Another recent case concerns the hundreds of Chamula Protestant Indians who had suffered a violent attack and eviction by tribal leaders. The attackers wanted the evangelical Chamulas off their land because they refused to participate in Catholic festivals.3
Government establishment of religion will be finally be abolished in June, if the Constitutional Assembly approves a project for the new constitution. Surprisingly, even the Catholic church has officially recognized that “it has become clear that it is best for society not to impose a confessionality upon the state.”
Since June 1991, the Colombian Constitution has provided for freedom of religion. This historic step was widely supported not only by Protestant Christians, but also by followers of indigenous religions.
Latin America is rapidly changing, faster than anyone would believe. In the midst of uncertainties and contradictions the flames of revival are rising, burning out an old fashioned worldview. This revival involves primarily religion, but reaches culture, social order, economics and politics. The degree to which a reformation can be accomplished depends now upon the extent that religious freedom reformers are willing to fight for and sustain.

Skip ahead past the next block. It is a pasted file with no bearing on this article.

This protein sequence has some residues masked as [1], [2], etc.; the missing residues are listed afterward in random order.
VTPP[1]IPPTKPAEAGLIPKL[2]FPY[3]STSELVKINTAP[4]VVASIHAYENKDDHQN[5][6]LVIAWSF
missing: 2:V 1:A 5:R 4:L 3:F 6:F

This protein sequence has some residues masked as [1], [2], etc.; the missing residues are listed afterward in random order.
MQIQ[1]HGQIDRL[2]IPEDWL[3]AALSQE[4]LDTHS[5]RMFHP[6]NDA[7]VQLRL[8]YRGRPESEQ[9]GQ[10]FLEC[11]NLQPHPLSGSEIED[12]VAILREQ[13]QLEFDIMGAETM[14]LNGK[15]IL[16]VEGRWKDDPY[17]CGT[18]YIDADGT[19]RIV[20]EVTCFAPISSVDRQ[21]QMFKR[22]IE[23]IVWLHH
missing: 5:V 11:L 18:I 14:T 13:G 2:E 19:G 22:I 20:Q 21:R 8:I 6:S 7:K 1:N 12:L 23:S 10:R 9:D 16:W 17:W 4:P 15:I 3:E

(1) Andres Tapia, “Why is Latin America Turning Protestant?” Christianity Today, April 6, 1992.
(2) Dave Miller, “Laws on Religion Spark Controversy in Argentina,” Christian Observer, March 20, 1992.
(3) News Network International, Special Edition, April 24, 1992.
Jose Yelincic G. is Communications Coordinator of the Rutherford Institute in Latin America.